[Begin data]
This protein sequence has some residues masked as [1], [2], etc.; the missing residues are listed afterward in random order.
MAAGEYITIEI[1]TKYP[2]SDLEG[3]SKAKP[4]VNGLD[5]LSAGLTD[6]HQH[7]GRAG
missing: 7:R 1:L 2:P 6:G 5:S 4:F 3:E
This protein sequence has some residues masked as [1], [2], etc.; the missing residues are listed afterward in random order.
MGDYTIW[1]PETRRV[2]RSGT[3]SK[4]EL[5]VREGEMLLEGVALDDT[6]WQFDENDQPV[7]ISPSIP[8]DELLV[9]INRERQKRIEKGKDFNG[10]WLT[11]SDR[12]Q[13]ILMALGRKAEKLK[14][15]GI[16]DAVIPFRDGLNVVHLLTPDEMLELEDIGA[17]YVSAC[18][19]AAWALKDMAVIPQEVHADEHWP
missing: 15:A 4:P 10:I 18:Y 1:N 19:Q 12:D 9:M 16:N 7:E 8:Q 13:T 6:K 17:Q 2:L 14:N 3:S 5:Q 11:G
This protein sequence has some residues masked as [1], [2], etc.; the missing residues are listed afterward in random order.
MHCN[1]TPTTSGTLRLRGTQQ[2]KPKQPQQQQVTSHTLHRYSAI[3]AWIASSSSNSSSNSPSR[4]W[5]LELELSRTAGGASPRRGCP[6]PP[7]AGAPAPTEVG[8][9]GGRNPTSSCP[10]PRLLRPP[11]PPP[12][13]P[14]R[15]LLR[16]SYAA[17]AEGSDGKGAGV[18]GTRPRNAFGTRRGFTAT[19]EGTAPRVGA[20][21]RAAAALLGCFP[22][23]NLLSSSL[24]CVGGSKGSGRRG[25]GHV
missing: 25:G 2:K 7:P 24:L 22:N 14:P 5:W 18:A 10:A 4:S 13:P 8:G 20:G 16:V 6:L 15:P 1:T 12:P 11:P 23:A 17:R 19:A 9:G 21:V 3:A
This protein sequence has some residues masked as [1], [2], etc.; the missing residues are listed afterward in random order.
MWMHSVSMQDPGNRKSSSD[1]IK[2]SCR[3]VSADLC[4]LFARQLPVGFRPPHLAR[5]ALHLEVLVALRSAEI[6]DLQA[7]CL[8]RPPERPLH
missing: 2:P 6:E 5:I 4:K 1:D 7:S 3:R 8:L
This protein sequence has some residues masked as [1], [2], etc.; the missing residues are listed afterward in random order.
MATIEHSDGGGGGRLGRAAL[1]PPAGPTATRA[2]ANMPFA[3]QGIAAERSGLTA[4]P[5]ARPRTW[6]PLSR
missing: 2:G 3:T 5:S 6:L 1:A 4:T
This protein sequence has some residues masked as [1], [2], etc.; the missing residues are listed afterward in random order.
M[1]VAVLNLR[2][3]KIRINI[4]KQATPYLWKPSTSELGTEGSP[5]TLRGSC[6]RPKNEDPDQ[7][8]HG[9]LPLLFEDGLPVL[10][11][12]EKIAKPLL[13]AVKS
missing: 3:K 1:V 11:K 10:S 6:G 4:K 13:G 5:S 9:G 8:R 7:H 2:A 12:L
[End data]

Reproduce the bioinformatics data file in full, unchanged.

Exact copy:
This protein sequence has some residues masked as [1], [2], etc.; the missing residues are listed afterward in random order.
MAAGEYITIEI[1]TKYP[2]SDLEG[3]SKAKP[4]VNGLD[5]LSAGLTD[6]HQH[7]GRAG
missing: 7:R 1:L 2:P 6:G 5:S 4:F 3:E
This protein sequence has some residues masked as [1], [2], etc.; the missing residues are listed afterward in random order.
MGDYTIW[1]PETRRV[2]RSGT[3]SK[4]EL[5]VREGEMLLEGVALDDT[6]WQFDENDQPV[7]ISPSIP[8]DELLV[9]INRERQKRIEKGKDFNG[10]WLT[11]SDR[12]Q[13]ILMALGRKAEKLK[14][15]GI[16]DAVIPFRDGLNVVHLLTPDEMLELEDIGA[17]YVSAC[18][19]AAWALKDMAVIPQEVHADEHWP
missing: 15:A 4:P 10:I 18:Y 1:N 19:Q 12:D 9:M 16:N 7:E 8:Q 13:T 6:K 17:Q 2:L 14:N 3:S 5:Q 11:G
This protein sequence has some residues masked as [1], [2], etc.; the missing residues are listed afterward in random order.
MHCN[1]TPTTSGTLRLRGTQQ[2]KPKQPQQQQVTSHTLHRYSAI[3]AWIASSSSNSSSNSPSR[4]W[5]LELELSRTAGGASPRRGCP[6]PP[7]AGAPAPTEVG[8][9]GGRNPTSSCP[10]PRLLRPP[11]PPP[12][13]P[14]R[15]LLR[16]SYAA[17]AEGSDGKGAGV[18]GTRPRNAFGTRRGFTAT[19]EGTAPRVGA[20][21]RAAAALLGCFP[22][23]NLLSSSL[24]CVGGSKGSGRRG[25]GHV
missing: 25:G 2:K 7:P 24:L 22:N 14:P 5:W 18:A 10:A 4:S 13:P 8:G 20:G 16:V 6:L 15:P 1:T 12:P 11:P 23:A 17:R 19:A 9:G 21:V 3:A
This protein sequence has some residues masked as [1], [2], etc.; the missing residues are listed afterward in random order.
MWMHSVSMQDPGNRKSSSD[1]IK[2]SCR[3]VSADLC[4]LFARQLPVGFRPPHLAR[5]ALHLEVLVALRSAEI[6]DLQA[7]CL[8]RPPERPLH
missing: 2:P 6:E 5:I 4:K 1:D 7:S 3:R 8:L
This protein sequence has some residues masked as [1], [2], etc.; the missing residues are listed afterward in random order.
MATIEHSDGGGGGRLGRAAL[1]PPAGPTATRA[2]ANMPFA[3]QGIAAERSGLTA[4]P[5]ARPRTW[6]PLSR
missing: 2:G 3:T 5:S 6:L 1:A 4:T
This protein sequence has some residues masked as [1], [2], etc.; the missing residues are listed afterward in random order.
M[1]VAVLNLR[2][3]KIRINI[4]KQATPYLWKPSTSELGTEGSP[5]TLRGSC[6]RPKNEDPDQ[7][8]HG[9]LPLLFEDGLPVL[10][11][12]EKIAKPLL[13]AVKS
missing: 3:K 1:V 11:K 10:S 6:G 4:K 13:G 5:S 9:G 8:R 7:H 2:A 12:L